2. Beneath the Blackberry Moon: The Red Feather by April W. Gardner
War, captivity, hunger that will not be denied. And a blackberry moon with enough pull to endure the test of time.
Frontierswoman Adela McGirth has never feared her neighbors, the Creek Indians, but a suspicious encounter with a steely-eyed warrior shakes her confidence. As dreaded, a skirmish with the natives sends her family fleeing into a hastily constructed fort. But no picket is strong enough to hold off a party of warriors who fear nothing but the loss of their ancient ways.
Totka Lawe, a Red Stick bound by honor to preserve his heritage, will do what he must to expel the whites from Muscogee soil. But in the midst of battle, he is assigned to protect those he’s expected to hate and kill. One of whom is the copper-haired woman who has haunted his thoughts since that strange night under the blackberry moon. The war was simpler before his enemy became a beautiful face with a gentle warrior’s spirit he cannot resist.
But what woman would have a warrior whose blood-soaked hands destroyed her life?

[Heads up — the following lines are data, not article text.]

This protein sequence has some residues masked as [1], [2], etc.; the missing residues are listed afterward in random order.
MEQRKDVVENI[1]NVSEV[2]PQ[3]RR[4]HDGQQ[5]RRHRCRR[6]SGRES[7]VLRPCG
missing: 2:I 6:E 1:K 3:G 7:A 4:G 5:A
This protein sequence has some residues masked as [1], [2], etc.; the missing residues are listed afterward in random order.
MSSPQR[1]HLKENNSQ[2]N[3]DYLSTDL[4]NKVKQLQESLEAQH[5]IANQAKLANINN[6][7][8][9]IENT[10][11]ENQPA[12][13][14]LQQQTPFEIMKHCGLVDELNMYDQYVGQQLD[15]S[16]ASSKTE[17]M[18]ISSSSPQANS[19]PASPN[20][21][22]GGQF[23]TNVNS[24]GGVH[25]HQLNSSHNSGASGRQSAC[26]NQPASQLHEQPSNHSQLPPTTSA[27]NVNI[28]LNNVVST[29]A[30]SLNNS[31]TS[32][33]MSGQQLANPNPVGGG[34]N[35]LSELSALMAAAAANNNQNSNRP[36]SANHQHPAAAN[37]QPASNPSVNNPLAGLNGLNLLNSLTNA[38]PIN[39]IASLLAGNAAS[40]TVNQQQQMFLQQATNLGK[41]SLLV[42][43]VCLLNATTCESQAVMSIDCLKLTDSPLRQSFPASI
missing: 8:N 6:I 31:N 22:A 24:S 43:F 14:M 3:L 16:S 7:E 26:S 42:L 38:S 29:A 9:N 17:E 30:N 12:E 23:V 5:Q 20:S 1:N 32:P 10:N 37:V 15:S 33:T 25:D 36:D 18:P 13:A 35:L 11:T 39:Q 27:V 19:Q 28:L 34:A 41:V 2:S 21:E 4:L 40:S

Then again…does she have a choice?
If you are a fan of historical fiction and romance with a completely different type of setting then I highly recommend this one. You can find my review here.
Disclaimer: I received a copy of this book from the author for my honest review, which I have given. I was not required to write a positive review and have not been compensated for it in any way. All opinions expressed are my own.
3. 21 Days of Grace compiled by Kathy Ide
Christians have long loved devotionals, but today’s Christians are also developing a strong love for fiction. They want to read stories about characters they can relate to, who experience situations similar to their own, and learn from those examples how to live out their faith. For them, life lessons are more easily absorbed this way.